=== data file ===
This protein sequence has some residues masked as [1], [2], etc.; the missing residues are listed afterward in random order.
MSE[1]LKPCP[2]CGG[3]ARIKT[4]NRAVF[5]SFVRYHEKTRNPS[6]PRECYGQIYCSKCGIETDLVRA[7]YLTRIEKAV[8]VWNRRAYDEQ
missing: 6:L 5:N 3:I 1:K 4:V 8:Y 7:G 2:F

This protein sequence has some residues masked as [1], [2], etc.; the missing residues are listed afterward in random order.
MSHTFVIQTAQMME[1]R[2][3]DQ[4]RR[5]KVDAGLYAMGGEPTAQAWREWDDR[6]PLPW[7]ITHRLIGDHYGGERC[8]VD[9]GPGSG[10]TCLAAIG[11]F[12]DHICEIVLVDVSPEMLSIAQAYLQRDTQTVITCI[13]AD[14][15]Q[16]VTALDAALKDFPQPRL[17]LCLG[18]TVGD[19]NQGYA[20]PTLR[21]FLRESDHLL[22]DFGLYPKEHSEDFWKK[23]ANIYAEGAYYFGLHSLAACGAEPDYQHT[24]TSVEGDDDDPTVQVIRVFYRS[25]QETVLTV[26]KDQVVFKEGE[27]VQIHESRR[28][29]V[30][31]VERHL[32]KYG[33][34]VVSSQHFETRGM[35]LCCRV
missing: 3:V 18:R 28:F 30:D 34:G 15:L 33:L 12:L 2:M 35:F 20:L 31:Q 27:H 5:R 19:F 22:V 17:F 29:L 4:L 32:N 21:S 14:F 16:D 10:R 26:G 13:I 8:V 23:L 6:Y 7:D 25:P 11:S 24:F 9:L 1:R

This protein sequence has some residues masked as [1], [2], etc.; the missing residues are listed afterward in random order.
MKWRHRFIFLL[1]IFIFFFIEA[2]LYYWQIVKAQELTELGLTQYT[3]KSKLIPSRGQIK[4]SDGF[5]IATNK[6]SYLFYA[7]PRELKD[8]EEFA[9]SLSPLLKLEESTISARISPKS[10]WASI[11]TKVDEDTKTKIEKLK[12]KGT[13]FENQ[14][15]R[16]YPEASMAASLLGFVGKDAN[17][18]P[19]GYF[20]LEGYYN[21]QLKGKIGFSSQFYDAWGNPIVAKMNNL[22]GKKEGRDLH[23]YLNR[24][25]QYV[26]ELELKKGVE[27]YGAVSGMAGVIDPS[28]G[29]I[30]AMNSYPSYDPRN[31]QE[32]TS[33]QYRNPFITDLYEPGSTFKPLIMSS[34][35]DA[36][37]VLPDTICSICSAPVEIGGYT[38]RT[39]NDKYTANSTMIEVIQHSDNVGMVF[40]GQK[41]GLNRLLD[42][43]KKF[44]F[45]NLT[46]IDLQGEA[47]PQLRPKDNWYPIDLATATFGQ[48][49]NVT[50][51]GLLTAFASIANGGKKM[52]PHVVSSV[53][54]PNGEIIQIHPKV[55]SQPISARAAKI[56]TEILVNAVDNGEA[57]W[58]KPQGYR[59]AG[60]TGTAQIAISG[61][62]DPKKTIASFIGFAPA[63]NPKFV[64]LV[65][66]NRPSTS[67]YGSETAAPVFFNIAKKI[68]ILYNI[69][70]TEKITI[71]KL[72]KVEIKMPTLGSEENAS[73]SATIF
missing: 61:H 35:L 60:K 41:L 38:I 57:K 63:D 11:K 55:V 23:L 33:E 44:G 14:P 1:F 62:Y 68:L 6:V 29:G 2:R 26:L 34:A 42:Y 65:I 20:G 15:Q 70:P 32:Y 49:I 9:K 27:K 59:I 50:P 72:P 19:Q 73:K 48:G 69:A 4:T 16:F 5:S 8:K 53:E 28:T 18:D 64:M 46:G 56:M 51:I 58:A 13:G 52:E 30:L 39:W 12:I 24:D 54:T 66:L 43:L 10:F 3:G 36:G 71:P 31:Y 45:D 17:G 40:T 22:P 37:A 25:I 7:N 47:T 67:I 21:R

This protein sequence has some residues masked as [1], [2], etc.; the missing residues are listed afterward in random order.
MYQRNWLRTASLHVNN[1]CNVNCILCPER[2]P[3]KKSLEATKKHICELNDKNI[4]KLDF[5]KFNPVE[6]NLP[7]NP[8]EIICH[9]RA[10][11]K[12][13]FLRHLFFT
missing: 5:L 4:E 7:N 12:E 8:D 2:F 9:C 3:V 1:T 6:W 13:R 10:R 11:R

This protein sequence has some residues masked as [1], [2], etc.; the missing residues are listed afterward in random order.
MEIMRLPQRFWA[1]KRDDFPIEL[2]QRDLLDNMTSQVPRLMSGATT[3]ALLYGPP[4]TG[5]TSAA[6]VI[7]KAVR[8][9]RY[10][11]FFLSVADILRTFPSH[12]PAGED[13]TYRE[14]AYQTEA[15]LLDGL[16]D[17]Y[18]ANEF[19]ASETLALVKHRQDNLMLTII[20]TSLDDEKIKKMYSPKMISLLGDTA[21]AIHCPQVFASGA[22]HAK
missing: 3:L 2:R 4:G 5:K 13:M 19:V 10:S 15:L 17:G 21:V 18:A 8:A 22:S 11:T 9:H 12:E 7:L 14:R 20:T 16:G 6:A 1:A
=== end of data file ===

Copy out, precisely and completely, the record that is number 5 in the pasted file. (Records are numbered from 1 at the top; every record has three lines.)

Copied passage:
This protein sequence has some residues masked as [1], [2], etc.; the missing residues are listed afterward in random order.
MEIMRLPQRFWA[1]KRDDFPIEL[2]QRDLLDNMTSQVPRLMSGATT[3]ALLYGPP[4]TG[5]TSAA[6]VI[7]KAVR[8][9]RY[10][11]FFLSVADILRTFPSH[12]PAGED[13]TYRE[14]AYQTEA[15]LLDGL[16]D[17]Y[18]ANEF[19]ASETLALVKHRQDNLMLTII[20]TSLDDEKIKKMYSPKMISLLGDTA[21]AIHCPQVFASGA[22]HAK
missing: 3:L 2:R 4:G 5:K 13:M 19:V 10:S 15:L 17:G 21:V 18:A 8:A 22:S 11:T 9:H 12:E 7:L 14:R 20:T 16:G 6:A 1:A